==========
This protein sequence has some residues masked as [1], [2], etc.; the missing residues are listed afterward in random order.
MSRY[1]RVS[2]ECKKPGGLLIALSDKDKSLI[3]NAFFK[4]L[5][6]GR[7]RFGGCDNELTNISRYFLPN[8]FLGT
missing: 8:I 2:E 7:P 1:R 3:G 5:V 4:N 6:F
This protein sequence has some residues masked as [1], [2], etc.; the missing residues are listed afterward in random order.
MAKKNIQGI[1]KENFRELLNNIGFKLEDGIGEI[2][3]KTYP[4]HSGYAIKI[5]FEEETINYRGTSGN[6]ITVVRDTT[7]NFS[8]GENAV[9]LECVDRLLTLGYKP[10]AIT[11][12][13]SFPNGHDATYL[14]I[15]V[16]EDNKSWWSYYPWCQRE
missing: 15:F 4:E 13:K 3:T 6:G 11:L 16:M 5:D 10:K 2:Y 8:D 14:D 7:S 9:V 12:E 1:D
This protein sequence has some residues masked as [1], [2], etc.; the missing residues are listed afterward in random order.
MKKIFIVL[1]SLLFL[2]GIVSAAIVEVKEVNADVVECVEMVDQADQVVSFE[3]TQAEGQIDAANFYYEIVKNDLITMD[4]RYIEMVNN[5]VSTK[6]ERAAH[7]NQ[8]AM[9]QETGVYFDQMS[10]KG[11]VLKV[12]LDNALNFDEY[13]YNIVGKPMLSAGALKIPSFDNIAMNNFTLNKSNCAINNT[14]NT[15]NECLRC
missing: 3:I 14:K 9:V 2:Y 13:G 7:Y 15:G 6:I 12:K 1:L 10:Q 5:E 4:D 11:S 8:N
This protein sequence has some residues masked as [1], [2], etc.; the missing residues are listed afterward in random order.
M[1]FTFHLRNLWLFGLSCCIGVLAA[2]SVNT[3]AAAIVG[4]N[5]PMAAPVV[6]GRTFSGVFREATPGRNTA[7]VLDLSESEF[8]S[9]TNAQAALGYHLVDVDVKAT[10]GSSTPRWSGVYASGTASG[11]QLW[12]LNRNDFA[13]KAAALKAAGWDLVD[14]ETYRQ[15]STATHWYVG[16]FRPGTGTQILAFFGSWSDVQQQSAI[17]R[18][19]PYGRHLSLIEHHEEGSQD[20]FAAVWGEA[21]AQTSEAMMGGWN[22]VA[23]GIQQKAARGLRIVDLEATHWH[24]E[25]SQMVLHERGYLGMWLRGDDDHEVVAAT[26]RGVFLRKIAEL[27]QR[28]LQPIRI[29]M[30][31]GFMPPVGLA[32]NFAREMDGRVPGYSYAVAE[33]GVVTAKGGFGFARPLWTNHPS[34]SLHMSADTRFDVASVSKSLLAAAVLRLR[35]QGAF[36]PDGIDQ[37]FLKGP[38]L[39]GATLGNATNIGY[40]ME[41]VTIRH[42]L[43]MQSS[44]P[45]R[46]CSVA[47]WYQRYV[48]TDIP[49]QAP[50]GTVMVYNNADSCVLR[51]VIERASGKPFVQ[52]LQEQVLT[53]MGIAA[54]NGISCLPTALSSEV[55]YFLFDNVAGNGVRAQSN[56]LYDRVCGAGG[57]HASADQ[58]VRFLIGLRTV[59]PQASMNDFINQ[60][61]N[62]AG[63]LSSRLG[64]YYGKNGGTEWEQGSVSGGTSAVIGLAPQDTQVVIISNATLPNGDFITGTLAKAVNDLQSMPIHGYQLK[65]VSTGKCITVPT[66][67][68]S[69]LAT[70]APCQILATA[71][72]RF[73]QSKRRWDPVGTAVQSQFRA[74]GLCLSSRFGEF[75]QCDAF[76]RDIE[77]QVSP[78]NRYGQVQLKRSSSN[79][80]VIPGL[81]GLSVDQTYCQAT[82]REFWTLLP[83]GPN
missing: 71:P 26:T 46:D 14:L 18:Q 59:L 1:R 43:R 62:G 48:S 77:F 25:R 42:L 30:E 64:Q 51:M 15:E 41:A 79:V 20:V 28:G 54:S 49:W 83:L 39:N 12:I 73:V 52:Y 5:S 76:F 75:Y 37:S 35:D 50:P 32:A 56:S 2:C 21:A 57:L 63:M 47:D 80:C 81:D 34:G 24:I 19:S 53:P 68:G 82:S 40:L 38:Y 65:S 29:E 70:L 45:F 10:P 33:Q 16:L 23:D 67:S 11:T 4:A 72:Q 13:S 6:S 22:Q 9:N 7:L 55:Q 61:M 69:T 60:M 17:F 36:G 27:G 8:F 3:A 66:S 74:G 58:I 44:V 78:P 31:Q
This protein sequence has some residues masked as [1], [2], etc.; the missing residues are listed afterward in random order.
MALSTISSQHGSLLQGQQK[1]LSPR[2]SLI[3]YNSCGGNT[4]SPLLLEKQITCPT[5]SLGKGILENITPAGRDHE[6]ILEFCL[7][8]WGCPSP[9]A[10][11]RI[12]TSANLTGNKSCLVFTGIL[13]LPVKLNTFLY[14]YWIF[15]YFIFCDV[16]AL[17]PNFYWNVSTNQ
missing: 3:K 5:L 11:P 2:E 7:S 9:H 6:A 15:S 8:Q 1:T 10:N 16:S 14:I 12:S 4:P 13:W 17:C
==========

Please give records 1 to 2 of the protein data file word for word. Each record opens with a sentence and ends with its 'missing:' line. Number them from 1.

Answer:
This protein sequence has some residues masked as [1], [2], etc.; the missing residues are listed afterward in random order.
MSRY[1]RVS[2]ECKKPGGLLIALSDKDKSLI[3]NAFFK[4]L[5][6]GR[7]RFGGCDNELTNISRYFLPN[8]FLGT
missing: 8:I 2:E 7:P 1:R 3:G 5:V 4:N 6:F
This protein sequence has some residues masked as [1], [2], etc.; the missing residues are listed afterward in random order.
MAKKNIQGI[1]KENFRELLNNIGFKLEDGIGEI[2][3]KTYP[4]HSGYAIKI[5]FEEETINYRGTSGN[6]ITVVRDTT[7]NFS[8]GENAV[9]LECVDRLLTLGYKP[10]AIT[11][12][13]SFPNGHDATYL[14]I[15]V[16]EDNKSWWSYYPWCQRE
missing: 15:F 4:E 13:K 3:T 6:G 11:L 16:M 5:D 10:K 2:Y 8:D 14:D 7:S 9:V 12:E 1:D